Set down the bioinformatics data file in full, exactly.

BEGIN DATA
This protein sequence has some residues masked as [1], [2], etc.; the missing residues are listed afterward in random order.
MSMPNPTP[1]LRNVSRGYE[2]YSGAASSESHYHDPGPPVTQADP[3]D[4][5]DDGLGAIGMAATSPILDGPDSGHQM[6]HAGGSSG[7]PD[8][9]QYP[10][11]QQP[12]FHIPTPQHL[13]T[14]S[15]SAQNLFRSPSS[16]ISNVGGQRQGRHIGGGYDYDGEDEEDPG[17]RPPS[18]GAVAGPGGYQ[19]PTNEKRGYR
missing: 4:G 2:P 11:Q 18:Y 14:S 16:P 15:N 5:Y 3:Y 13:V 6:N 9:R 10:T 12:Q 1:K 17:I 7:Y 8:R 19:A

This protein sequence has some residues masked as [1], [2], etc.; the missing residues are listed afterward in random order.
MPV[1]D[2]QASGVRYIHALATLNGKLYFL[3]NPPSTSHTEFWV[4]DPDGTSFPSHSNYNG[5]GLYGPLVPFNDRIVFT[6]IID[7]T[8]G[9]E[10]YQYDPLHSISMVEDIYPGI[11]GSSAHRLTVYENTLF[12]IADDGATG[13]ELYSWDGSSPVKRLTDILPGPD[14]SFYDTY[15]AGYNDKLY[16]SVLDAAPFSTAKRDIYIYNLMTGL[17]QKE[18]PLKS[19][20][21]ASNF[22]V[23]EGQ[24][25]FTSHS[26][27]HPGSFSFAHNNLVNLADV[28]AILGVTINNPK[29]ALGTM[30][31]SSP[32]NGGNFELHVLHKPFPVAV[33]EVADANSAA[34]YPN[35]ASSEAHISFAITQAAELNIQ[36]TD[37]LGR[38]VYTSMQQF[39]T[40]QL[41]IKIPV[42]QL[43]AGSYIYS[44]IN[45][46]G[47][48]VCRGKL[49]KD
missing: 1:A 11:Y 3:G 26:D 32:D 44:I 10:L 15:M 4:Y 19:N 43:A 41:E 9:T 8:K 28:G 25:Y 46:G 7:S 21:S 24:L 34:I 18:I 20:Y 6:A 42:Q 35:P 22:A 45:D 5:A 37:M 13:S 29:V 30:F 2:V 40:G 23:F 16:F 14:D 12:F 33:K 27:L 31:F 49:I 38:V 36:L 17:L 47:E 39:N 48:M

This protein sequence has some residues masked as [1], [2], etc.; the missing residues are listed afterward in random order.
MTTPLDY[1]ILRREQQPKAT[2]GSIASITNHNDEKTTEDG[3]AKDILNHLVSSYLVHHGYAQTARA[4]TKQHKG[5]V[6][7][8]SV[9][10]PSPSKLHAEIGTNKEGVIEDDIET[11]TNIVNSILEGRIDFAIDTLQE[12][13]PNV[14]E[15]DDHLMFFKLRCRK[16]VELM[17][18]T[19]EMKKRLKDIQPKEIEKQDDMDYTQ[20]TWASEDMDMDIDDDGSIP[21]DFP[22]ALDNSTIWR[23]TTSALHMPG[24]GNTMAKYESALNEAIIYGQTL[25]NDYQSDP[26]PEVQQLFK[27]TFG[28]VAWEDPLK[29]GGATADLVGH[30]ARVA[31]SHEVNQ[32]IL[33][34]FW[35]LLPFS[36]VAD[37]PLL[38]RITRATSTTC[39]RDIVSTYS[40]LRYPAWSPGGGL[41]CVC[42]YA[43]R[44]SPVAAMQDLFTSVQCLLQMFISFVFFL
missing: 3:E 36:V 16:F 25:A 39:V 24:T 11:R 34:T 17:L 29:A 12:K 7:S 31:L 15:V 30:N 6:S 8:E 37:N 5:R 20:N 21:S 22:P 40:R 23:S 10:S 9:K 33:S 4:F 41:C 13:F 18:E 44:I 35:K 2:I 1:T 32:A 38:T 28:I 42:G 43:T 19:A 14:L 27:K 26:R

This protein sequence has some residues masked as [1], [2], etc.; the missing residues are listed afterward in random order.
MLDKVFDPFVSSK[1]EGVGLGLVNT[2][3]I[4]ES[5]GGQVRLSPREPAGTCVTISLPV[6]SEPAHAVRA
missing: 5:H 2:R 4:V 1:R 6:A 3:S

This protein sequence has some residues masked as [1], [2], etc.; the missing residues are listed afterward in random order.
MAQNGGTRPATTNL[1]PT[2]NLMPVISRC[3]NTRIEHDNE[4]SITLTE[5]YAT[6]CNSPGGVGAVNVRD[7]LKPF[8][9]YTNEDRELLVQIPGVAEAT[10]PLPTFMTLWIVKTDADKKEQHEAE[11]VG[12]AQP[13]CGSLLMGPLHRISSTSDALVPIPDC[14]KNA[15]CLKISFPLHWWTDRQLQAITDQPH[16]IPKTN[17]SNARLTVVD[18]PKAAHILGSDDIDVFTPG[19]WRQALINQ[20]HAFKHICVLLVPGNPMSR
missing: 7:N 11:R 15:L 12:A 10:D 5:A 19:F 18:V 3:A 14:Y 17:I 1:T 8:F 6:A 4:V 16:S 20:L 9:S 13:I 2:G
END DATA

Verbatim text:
This protein sequence has some residues masked as [1], [2], etc.; the missing residues are listed afterward in random order.
MSMPNPTP[1]LRNVSRGYE[2]YSGAASSESHYHDPGPPVTQADP[3]D[4][5]DDGLGAIGMAATSPILDGPDSGHQM[6]HAGGSSG[7]PD[8][9]QYP[10][11]QQP[12]FHIPTPQHL[13]T[14]S[15]SAQNLFRSPSS[16]ISNVGGQRQGRHIGGGYDYDGEDEEDPG[17]RPPS[18]GAVAGPGGYQ[19]PTNEKRGYR
missing: 4:G 2:P 11:Q 18:Y 14:S 16:P 15:N 5:Y 3:Y 13:V 6:N 9:R 10:T 12:Q 1:K 17:I 7:Y 8:R 19:A

This protein sequence has some residues masked as [1], [2], etc.; the missing residues are listed afterward in random order.
MPV[1]D[2]QASGVRYIHALATLNGKLYFL[3]NPPSTSHTEFWV[4]DPDGTSFPSHSNYNG[5]GLYGPLVPFNDRIVFT[6]IID[7]T[8]G[9]E[10]YQYDPLHSISMVEDIYPGI[11]GSSAHRLTVYENTLF[12]IADDGATG[13]ELYSWDGSSPVKRLTDILPGPD[14]SFYDTY[15]AGYNDKLY[16]SVLDAAPFSTAKRDIYIYNLMTGL[17]QKE[18]PLKS[19][20][21]ASNF[22]V[23]EGQ[24][25]FTSHS[26][27]HPGSFSFAHNNLVNLADV[28]AILGVTINNPK[29]ALGTM[30][31]SSP[32]NGGNFELHVLHKPFPVAV[33]EVADANSAA[34]YPN[35]ASSEAHISFAITQAAELNIQ[36]TD[37]LGR[38]VYTSMQQF[39]T[40]QL[41]IKIPV[42]QL[43]AGSYIYS[44]IN[45][46]G[47][48]VCRGKL[49]KD
missing: 1:A 11:Y 3:G 26:D 32:D 44:I 10:L 15:M 4:Y 19:N 43:A 41:E 9:T 8:K 28:G 25:Y 46:G 7:S 21:S 24:L 34:I 18:I 20:Y 6:A 42:Q 35:P 22:A 45:D 5:A 37:M 13:S 29:V 30:F 2:V 40:G 23:F 16:F 14:D 12:F 33:K 27:L 31:F 49:I 38:V 36:L 17:L 47:E 39:N 48:M

This protein sequence has some residues masked as [1], [2], etc.; the missing residues are listed afterward in random order.
MTTPLDY[1]ILRREQQPKAT[2]GSIASITNHNDEKTTEDG[3]AKDILNHLVSSYLVHHGYAQTARA[4]TKQHKG[5]V[6][7][8]SV[9][10]PSPSKLHAEIGTNKEGVIEDDIET[11]TNIVNSILEGRIDFAIDTLQE[12][13]PNV[14]E[15]DDHLMFFKLRCRK[16]VELM[17][18]T[19]EMKKRLKDIQPKEIEKQDDMDYTQ[20]TWASEDMDMDIDDDGSIP[21]DFP[22]ALDNSTIWR[23]TTSALHMPG[24]GNTMAKYESALNEAIIYGQTL[25]NDYQSDP[26]PEVQQLFK[27]TFG[28]VAWEDPLK[29]GGATADLVGH[30]ARVA[31]SHEVNQ[32]IL[33][34]FW[35]LLPFS[36]VAD[37]PLL[38]RITRATSTTC[39]RDIVSTYS[40]LRYPAWSPGGGL[41]CVC[42]YA[43]R[44]SPVAAMQDLFTSVQCLLQMFISFVFFL
missing: 3:E 36:V 16:F 25:A 39:V 24:T 11:R 34:T 17:L 29:A 12:K 7:S 31:L 15:V 30:N 6:S 8:E 37:N 5:R 20:N 21:S 22:P 40:R 23:S 10:S 9:K 33:S 4:F 41:C 13:F 18:E 44:I 35:K 2:I 1:T 32:A 38:T 28:I 42:G 43:T 19:A 14:L 27:K 26:R

This protein sequence has some residues masked as [1], [2], etc.; the missing residues are listed afterward in random order.
MLDKVFDPFVSSK[1]EGVGLGLVNT[2][3]I[4]ES[5]GGQVRLSPREPAGTCVTISLPV[6]SEPAHAVRA
missing: 5:H 2:R 4:V 1:R 6:A 3:S

This protein sequence has some residues masked as [1], [2], etc.; the missing residues are listed afterward in random order.
MAQNGGTRPATTNL[1]PT[2]NLMPVISRC[3]NTRIEHDNE[4]SITLTE[5]YAT[6]CNSPGGVGAVNVRD[7]LKPF[8][9]YTNEDRELLVQIPGVAEAT[10]PLPTFMTLWIVKTDADKKEQHEAE[11]VG[12]AQP[13]CGSLLMGPLHRISSTSDALVPIPDC[14]KNA[15]CLKISFPLHWWTDRQLQAITDQPH[16]IPKTN[17]SNARLTVVD[18]PKAAHILGSDDIDVFTPG[19]WRQALINQ[20]HAFKHICVLLVPGNPMSR
missing: 7:N 11:R 15:L 12:A 10:D 5:A 19:F 18:V 3:A 14:Y 17:I 1:T 8:F 6:A 4:V 16:S 20:L 9:S 13:I 2:G